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Deliberate self-harm subsequent to the experience of cumulative trauma

Marchetto, Mark Joseph Anthony; (2004) Deliberate self-harm subsequent to the experience of cumulative trauma. Doctoral thesis (Ph.D), UCL (University College London). Green open access

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Abstract

This study examined whether the combination of parental overprotection and selective care during childhood might serve as a risk factor for deliberate self-harm (DSH) in the form of self-cutting/burning behaviours. The extent to which DSH tends to feature predominantly among females, is impulsive, and occurs most often among individuals diagnosed with borderline personality disorder (BPD) was also examined. In addition, potential associations between alcohol consumption and DSH were investigated. Secondary aims of this research were to assess the extent to which alexithymic traits, impaired frustration tolerance and dysfunction in terms of dependency and separation that might arise as a result of this type of dysfunctional parental bonding were characteristic features among self-harmers. Results of the statistical analyses suggest that non-BPD self-harmers recall significantly higher bi-parental overprotection and lower maternal care than matched controls. BPD self-harmers failed to be differentiated from matched controls with regard to recalled maternal or paternal overprotection or care. No significant differences were observed for the gender of the total number of self-harmers referred to the researcher. There was a non-significant majority of self-harmers without a BPD diagnosis. Self-harmers and controls could not be differentiated in terms of their scores for impulsiveness although self-harmers generated scores indicating significantly raised pathology with respect to alexithymia, frustration tolerance and dependency and separation. With regard to alcohol use, BPD self-harmers reported significantly higher levels of alcohol consumption than non-BPD self-harmers and were also significantly more likely to engage in DSH whilst intoxicated. In addition, a significant majority of self-harmers who typically or always engaged in DSH whilst intoxicated were unaware of the impulse to self-harm before becoming intoxicated regardless of diagnosis. The quantitative data was supplemented by the use of case history vignettes. The results are discussed in relation to previous findings and implications for treatment and future research.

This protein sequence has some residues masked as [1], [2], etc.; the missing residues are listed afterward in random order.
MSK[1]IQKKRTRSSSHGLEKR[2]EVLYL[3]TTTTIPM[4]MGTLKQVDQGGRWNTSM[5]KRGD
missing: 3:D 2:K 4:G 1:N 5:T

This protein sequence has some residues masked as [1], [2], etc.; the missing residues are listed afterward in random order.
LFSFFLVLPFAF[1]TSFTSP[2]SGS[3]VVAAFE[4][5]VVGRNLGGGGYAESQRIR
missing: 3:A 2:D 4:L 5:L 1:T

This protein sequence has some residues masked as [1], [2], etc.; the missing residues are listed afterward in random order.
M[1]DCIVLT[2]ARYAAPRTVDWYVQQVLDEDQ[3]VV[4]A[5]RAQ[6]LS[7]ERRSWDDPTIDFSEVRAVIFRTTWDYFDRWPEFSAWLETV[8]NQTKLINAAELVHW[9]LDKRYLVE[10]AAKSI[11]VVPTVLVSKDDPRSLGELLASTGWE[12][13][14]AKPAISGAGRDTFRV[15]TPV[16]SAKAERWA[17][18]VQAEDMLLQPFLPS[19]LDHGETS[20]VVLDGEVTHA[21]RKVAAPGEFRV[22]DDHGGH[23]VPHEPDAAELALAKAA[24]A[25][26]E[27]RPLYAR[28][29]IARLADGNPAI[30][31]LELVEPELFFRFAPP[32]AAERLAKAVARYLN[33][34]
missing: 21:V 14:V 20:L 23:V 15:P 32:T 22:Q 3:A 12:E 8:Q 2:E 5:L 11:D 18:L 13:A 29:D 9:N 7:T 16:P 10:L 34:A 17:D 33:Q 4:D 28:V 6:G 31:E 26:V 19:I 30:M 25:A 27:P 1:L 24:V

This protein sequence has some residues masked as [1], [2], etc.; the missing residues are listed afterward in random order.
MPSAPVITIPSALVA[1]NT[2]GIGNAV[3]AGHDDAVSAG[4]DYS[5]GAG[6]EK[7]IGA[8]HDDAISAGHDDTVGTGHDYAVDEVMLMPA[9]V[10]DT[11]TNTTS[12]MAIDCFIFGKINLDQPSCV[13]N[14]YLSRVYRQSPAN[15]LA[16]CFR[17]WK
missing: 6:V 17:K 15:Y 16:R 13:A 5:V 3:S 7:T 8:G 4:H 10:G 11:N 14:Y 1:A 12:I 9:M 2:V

Type: Thesis (Doctoral)
Qualification: Ph.D
Title: Deliberate self-harm subsequent to the experience of cumulative trauma
Open access status: An open access version is available from UCL Discovery
Language: English
Additional information: Thesis digitised by ProQuest.
Keywords: Psychology; Self-injury
URI: https://discovery.ucl.ac.uk/id/eprint/10099415
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